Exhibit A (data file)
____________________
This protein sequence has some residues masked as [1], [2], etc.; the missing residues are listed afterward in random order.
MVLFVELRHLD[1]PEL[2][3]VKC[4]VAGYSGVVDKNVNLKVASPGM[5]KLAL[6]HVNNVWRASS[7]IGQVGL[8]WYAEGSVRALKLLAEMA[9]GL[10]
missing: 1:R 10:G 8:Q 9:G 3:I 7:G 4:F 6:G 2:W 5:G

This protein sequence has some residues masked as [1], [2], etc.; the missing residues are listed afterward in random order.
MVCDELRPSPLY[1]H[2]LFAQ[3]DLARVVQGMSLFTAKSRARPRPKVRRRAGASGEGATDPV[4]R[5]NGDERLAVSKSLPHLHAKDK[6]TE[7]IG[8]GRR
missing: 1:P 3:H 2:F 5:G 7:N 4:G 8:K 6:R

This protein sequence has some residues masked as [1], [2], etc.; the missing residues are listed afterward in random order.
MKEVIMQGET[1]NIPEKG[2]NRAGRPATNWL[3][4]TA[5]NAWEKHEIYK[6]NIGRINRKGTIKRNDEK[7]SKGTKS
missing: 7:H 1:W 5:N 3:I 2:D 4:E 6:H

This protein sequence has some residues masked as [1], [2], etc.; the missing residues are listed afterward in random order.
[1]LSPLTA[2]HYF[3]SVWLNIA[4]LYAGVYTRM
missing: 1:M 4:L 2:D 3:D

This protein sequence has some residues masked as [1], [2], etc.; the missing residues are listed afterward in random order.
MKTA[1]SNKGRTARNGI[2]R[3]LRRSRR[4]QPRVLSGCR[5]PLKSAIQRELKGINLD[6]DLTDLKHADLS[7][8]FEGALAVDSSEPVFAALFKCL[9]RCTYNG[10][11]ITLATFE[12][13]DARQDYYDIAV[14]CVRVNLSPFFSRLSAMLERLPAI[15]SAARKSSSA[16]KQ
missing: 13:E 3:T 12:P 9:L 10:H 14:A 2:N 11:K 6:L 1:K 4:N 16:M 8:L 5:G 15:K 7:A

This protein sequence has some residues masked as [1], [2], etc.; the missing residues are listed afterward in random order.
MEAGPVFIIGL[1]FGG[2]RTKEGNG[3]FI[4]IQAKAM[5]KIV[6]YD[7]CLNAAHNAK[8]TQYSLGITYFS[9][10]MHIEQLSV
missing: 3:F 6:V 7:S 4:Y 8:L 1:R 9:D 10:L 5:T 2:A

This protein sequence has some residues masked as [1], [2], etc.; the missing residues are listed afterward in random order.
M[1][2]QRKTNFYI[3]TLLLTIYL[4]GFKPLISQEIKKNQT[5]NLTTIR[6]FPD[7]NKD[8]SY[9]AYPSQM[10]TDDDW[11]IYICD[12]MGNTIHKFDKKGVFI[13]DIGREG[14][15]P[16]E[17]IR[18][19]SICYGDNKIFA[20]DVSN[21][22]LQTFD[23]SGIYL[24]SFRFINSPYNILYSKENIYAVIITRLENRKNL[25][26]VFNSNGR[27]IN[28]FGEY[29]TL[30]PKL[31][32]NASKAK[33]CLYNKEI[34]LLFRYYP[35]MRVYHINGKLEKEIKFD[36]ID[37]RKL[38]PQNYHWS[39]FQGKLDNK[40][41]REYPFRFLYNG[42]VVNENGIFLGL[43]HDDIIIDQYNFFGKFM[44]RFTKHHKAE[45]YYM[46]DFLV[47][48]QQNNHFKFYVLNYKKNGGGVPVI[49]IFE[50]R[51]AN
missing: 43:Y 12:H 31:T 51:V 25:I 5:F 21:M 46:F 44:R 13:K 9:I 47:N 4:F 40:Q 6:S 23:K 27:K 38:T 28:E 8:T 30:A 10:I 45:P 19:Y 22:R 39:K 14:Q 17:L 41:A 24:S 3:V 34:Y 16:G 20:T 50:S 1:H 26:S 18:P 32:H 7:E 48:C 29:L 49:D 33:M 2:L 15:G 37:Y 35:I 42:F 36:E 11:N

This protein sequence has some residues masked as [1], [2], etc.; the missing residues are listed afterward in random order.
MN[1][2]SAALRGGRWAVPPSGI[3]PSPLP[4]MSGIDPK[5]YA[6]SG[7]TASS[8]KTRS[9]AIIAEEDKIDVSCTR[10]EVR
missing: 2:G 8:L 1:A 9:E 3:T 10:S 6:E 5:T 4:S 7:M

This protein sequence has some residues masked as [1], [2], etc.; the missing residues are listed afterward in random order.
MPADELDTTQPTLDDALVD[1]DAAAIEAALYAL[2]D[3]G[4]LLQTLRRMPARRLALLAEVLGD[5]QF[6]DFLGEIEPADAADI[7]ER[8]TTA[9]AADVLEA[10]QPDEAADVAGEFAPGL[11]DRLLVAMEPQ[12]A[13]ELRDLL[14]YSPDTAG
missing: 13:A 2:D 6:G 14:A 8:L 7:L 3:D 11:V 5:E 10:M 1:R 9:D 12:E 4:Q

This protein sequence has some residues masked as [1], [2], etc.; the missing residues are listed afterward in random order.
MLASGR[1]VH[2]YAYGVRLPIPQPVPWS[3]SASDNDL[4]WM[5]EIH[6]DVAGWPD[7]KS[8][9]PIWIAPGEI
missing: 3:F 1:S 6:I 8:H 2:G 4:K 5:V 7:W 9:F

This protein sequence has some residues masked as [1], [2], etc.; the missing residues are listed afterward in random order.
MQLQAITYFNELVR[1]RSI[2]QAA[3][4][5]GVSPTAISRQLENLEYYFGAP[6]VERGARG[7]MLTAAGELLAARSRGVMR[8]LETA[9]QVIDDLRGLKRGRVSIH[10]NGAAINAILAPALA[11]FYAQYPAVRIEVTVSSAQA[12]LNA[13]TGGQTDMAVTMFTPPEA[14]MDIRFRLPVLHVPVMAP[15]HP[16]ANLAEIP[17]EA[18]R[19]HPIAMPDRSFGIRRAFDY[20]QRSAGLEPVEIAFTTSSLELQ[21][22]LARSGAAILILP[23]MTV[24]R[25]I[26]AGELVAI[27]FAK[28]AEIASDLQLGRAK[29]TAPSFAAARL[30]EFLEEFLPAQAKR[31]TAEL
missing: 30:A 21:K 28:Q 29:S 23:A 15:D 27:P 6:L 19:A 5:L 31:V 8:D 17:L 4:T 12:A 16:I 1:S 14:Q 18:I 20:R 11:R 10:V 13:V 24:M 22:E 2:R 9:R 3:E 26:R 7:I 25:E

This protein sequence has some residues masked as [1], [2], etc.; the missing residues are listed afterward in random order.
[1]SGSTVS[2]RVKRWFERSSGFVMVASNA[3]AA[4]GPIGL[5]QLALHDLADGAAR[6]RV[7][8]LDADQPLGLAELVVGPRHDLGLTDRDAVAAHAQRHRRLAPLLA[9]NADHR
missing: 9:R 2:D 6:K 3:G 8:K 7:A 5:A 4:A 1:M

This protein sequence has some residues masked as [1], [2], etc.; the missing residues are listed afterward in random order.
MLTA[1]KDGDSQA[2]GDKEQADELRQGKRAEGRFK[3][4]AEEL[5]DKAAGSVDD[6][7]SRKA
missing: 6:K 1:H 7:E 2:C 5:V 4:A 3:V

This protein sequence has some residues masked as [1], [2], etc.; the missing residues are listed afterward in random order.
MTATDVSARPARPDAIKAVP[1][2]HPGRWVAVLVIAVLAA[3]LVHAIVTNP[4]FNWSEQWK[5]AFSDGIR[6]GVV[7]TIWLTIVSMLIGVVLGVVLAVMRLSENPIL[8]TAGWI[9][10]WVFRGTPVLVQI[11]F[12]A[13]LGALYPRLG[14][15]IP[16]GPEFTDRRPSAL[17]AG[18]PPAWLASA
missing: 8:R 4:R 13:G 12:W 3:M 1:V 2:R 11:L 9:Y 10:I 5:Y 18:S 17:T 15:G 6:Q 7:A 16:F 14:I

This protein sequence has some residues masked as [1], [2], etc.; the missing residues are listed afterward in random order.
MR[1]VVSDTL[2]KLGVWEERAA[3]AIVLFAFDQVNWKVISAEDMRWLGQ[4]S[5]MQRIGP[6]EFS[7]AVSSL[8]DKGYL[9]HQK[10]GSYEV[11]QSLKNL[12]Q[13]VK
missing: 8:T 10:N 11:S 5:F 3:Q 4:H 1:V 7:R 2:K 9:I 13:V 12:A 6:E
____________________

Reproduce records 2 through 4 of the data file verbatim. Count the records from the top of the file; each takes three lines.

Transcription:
This protein sequence has some residues masked as [1], [2], etc.; the missing residues are listed afterward in random order.
MVCDELRPSPLY[1]H[2]LFAQ[3]DLARVVQGMSLFTAKSRARPRPKVRRRAGASGEGATDPV[4]R[5]NGDERLAVSKSLPHLHAKDK[6]TE[7]IG[8]GRR
missing: 1:P 3:H 2:F 5:G 7:N 4:G 8:K 6:R

This protein sequence has some residues masked as [1], [2], etc.; the missing residues are listed afterward in random order.
MKEVIMQGET[1]NIPEKG[2]NRAGRPATNWL[3][4]TA[5]NAWEKHEIYK[6]NIGRINRKGTIKRNDEK[7]SKGTKS
missing: 7:H 1:W 5:N 3:I 2:D 4:E 6:H

This protein sequence has some residues masked as [1], [2], etc.; the missing residues are listed afterward in random order.
[1]LSPLTA[2]HYF[3]SVWLNIA[4]LYAGVYTRM
missing: 1:M 4:L 2:D 3:D